As the focus on blockchain shifted from hype to quality last year, in 2020, the technology is facing an opportunity to have an increased social impact, says Sheila Warren, the head of Blockchain and Distributed Ledger Technology at the World Economic Forum, the organizer of the Davos meeting. However, the business-driven projects that are likely to succeed this year will be the ones that demonstrate adequate governance and a collaborative approach, she added. Warren says that in 2019, the organi...

As the focus on blockchain shifted from hype to quality last year, in 2020, the technology is facing an opportunity to have an increased social impact, says Sheila Warren, the head of Blockchain and Distributed Ledger Technology at the World Economic Forum, the organizer of the Davos meeting. However, the business-driven projects that are likely to succeed this year will be the ones that demonstrate adequate governance and a collaborative approach, she added.

Warren says that in 2019, the organization “saw less of established actors pitching competitors on unilateral projects. Instead, we saw either totally internal initiatives or creative attempts at consortium building (for example, Food Trust, TradeLens, INATBA, Libra), with varying degrees of success. Companies are waking up to the idea that to go far, they ought to go together.”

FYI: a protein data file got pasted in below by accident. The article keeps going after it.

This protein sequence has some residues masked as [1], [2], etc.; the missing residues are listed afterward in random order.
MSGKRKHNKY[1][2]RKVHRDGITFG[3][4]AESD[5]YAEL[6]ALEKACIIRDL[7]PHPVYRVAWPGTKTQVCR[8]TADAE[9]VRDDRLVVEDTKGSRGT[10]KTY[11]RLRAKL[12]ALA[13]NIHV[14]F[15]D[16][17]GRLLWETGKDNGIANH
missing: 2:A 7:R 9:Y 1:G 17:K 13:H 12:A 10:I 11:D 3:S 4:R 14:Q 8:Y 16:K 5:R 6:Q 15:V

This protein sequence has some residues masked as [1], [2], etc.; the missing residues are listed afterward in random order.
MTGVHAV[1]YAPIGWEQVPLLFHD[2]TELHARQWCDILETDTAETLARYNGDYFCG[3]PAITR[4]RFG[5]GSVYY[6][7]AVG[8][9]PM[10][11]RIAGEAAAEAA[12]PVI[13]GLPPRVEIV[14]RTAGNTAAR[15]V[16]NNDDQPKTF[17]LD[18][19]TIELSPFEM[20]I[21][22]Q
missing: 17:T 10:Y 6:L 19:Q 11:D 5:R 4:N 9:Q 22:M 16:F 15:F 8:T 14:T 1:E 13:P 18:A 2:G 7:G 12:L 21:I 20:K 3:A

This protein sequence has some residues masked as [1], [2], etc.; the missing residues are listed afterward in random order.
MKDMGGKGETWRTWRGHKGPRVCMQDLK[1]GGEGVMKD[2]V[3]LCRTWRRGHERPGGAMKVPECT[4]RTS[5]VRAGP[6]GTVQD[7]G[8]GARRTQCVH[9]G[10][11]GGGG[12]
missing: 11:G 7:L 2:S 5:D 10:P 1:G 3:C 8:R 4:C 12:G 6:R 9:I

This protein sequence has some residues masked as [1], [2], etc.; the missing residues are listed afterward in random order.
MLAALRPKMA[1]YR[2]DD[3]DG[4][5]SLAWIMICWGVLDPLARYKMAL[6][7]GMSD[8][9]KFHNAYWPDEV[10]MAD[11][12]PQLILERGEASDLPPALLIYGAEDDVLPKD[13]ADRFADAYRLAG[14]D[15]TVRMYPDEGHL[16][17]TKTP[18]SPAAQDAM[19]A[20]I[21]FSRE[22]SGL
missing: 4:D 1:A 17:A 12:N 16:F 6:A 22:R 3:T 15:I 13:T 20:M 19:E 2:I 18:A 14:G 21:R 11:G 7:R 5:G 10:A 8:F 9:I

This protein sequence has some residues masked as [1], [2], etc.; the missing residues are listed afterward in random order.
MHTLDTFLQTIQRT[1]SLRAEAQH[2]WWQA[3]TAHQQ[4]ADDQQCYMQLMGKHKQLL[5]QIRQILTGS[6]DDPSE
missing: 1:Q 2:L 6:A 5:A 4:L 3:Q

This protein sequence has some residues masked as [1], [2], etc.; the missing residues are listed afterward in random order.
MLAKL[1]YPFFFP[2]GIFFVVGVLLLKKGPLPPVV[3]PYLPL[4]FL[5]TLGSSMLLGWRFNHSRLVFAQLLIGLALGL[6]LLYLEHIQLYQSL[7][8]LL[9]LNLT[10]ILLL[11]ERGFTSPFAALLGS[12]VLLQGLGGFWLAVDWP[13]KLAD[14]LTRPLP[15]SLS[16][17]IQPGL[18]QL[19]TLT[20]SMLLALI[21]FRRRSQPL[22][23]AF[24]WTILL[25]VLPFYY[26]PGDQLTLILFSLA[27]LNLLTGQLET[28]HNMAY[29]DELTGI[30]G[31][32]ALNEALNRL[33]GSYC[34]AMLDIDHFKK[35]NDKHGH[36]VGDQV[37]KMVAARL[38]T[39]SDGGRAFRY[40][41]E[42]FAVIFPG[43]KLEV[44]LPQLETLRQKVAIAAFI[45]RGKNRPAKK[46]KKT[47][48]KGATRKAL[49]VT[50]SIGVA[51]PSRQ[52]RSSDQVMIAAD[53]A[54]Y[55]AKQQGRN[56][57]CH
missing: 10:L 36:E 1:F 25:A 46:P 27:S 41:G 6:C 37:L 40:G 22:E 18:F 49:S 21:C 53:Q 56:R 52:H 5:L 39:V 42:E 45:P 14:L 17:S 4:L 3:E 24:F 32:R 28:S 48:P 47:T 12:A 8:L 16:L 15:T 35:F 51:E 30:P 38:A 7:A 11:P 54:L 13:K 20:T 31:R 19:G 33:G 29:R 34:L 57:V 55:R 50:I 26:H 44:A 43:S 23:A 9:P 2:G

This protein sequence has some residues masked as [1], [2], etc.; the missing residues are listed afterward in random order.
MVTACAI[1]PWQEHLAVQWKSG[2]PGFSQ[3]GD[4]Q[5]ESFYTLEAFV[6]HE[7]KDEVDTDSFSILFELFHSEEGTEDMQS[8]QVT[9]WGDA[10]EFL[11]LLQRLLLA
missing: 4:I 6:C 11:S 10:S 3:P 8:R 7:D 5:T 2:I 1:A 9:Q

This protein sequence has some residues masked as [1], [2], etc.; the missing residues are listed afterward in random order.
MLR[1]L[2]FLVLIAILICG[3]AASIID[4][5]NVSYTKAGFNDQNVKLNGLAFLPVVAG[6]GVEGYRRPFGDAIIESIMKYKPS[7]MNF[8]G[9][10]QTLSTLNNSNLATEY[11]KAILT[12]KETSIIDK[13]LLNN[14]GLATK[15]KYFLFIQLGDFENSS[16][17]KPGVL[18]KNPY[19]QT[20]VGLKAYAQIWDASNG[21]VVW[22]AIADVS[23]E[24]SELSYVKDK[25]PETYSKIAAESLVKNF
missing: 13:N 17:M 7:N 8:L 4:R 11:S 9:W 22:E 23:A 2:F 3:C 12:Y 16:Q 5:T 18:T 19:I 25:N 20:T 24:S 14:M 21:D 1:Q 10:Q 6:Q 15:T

Building on that trend, last October, the organization launched a consortium, the Mining and Metals Blockchain Initiative, to explore the use of blockchain in the mining and metals industry. Its founding members include Antofagasta Minerals, Eurasian Resources Group, Glencore, Klöckner & Co, Minsur SA, Tata Steel Limited, and Anglo American/De Beers.

The designed blockchain platform is “to address transparency issues, the track and tracing of materials, the reporting of carbon emissions or to increase efficiency,” according to the official who recognizes that such “a collaborative approach would have been hard to imagine even a few years ago”.

“We expect to see a similar collaborative approach from the public sector as 2020 progresses, and in fact, the Forum has already seen an increased willingness on the part of public sector agencies to share learnings and challenges,” Warren says.

In response to the latter development, the Forum manages a Central Banks Digital Currency project which brings more than 45 central banks in a bid to explore parameters for successful deployment of central bank digital currencies. Under the plan, the organization is to launch its CBDC Policymaker Toolkit in Davos at the WEF’s forthcoming Annual Meeting on 21-24 January 2020.

Building on these observations, the WEF forecasts that this year will bring “increased experimentation with hybrid blockchain models, both in the financial sector”, such as decentralized finance and 'synthetic' CBDCs, and the public sector, for instance through an expanded use of smart contracts.

“We are not close to realizing the promise of truly decentralized systems, but the space continues to evolve in exciting new ways, and it’s just a matter of time before something huge gains traction,” according to Warren.